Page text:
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Dramatic Fall in Housing Stock

Dramatic Fall in Housing Stock
Sep 14 , 2021

Potential sellers are wary of putting their properties on the market without somewhere to move to because of a lack of available stock – compounding the issue.

Propertymark found that June housing stock was 40% lower than in January, as there are only 23 properties per estate agency branch.

As a result there are an estimated 19 buyers competing for every property.

Nathan Emerson, chief executive of Propertymark, said: “Sellers have seen the headlines about the huge demand and are nervous about joining the market and selling quickly with nowhere to go.

“Firstly, if you are serious about buying in the current market it’s all about being in a position to proceed.

“Very few people can buy without selling, so having a buyer waiting gives you an edge over those you may be competing with.

“If you wait to find a property before putting your house on the market, the likelihood is the property will already have been sold by the time you secure an offer.

“It’s also important to remember that the average time being taken for a sale is around 16 weeks to exchange, that’s 4 months and the likelihood of not finding an onward property in that time is very small.”

The number of properties per branch is lower than previous years, as there were 38% more homes available in June 2019 and 2020 compared to June this year.

In July 2020 the stamp duty holiday was introduced, which has served to fire up market demand in an environment where sellers are cautious about putting homes on the market.

House prices in July rose after falling in June, according to the Halifax.

They were 0.4 per cent higher than in June, although in annual terms, prices were 7.6 per cent higher than in July 2020, slowing from June’s 8.7 per cent annual increase.

Agents are confident this signifies an orderly slowdown ahead of the eventual end of the stamp duty holiday in late September.

Jeremy Leaf, north London estate agent and a former RICS residential chairman, says: “After a record-breaking June, the housing market is becoming accustomed to more ‘normal’ levels of activity but still above what we would reasonably expect at this time of year.

“There is no serious price correction or steep fall in transactions as these figures bear out. Certainly, we are seeing that nearly all sales agreed before the stamp duty concession began to taper off are proceeding and without price renegotiation.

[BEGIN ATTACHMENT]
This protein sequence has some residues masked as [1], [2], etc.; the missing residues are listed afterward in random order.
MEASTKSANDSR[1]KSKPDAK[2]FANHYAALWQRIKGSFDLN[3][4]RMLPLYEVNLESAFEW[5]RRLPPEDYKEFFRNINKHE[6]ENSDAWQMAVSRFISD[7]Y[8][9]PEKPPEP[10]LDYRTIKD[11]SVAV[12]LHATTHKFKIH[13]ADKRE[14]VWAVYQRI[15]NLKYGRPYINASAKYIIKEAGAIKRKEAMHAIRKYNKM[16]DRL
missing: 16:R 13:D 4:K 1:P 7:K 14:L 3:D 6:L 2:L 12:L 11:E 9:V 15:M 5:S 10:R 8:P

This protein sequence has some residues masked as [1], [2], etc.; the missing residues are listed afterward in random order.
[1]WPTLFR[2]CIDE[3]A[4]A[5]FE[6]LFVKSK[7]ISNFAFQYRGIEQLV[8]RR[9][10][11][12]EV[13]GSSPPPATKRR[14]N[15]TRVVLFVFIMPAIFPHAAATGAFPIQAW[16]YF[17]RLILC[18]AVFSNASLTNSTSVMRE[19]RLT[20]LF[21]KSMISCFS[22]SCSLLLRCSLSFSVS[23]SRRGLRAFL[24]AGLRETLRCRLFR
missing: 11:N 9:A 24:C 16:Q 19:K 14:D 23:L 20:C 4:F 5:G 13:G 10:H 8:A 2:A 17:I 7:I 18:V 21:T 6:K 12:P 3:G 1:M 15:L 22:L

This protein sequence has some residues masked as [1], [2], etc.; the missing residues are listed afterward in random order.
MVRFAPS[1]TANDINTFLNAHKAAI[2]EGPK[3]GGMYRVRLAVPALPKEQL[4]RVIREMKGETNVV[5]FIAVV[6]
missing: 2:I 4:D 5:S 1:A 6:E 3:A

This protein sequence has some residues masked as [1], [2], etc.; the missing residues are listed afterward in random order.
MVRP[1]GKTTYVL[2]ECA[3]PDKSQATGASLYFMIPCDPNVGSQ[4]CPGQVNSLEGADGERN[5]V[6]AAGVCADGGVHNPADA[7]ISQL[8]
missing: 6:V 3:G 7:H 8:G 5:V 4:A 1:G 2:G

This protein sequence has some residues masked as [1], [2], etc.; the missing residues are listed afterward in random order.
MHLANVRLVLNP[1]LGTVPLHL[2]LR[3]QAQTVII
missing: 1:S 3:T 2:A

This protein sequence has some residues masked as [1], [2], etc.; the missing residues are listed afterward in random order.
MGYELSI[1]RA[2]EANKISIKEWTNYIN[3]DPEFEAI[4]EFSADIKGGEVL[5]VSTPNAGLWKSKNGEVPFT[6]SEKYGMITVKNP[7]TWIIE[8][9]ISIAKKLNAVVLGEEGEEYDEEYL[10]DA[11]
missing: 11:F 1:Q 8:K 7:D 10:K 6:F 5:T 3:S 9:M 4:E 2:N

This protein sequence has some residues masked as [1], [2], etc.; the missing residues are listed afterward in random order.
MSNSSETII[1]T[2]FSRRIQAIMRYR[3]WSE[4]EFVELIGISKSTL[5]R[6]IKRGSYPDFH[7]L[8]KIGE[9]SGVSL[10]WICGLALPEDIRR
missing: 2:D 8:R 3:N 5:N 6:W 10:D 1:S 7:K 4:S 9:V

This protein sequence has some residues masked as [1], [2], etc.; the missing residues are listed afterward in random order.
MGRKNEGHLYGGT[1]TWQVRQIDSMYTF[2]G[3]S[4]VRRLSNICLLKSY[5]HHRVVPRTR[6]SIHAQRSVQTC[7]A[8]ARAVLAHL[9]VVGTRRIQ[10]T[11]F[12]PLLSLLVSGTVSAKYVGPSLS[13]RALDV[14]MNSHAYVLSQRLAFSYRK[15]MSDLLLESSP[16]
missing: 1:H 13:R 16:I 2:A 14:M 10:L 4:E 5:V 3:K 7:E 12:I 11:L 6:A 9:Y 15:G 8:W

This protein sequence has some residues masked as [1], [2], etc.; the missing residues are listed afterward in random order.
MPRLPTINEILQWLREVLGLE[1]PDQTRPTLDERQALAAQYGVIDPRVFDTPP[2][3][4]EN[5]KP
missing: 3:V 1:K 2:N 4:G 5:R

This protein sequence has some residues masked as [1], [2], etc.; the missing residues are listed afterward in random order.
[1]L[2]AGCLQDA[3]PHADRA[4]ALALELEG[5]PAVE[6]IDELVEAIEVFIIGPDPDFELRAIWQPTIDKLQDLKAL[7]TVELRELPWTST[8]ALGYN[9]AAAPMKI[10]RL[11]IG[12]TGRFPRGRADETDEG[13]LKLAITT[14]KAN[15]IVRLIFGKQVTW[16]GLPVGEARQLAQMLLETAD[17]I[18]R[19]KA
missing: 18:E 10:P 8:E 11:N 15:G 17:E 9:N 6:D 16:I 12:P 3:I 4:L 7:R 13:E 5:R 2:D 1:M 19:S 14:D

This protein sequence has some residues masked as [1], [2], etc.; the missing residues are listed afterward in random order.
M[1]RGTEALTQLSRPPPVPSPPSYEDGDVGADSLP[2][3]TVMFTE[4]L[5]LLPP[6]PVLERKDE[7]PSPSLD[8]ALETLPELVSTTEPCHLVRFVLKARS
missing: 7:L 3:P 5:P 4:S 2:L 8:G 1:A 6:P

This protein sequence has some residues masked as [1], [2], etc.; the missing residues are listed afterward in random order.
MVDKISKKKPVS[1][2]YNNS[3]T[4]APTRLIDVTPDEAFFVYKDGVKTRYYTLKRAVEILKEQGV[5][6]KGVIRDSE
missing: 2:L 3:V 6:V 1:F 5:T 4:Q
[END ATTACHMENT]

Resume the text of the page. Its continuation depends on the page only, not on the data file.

“Available stock remains at low levels and this is continuing to support values, along with cheap mortgage rates.”

And Lucy Pendleton, property expert at independent agency James Pendleton, adds: “The reality is that no one we’re dealing with is even mentioning the stamp duty holiday. It’s a distant memory, and many of those who realised they weren’t going to make the June deadline and stepped away, have returned, determined to make their move happen.

“There isn’t the same level of activity as there was four months ago but that was never going to be the case.”

Meanwhile the Keller Williams UK chief executive, Ben Taylor, comments: “Homebuyer confidence remains high at present despite many having to battle it out with multiple other buyers in order to secure a purchase. This continued imbalance between supply and demand will ensure house price growth remains buoyant over the summer months, although we can expect a slow in pace as we approach the final quarter due to a combination of the stamp duty holiday ending and wider seasonal influences.”

Russell Galley, managing director of Halifax says: “Recent months have been characterised by historically high volumes of buyer activity, with June the busiest month for mortgage completions since 2008.”

He adds: “This has been fueled both by the ‘race for space’ and the time-limited stamp duty break. With the latter now entering its final stages, buyer activity should continue to ease over the coming months, and a steadier period for the market may lie ahead.

“Overall, assuming a continuation of recent economic trends, we expect the housing market to remain solid over the next few months, with annual price growth continuing to slow but remaining well into positive territory by the end of the year.”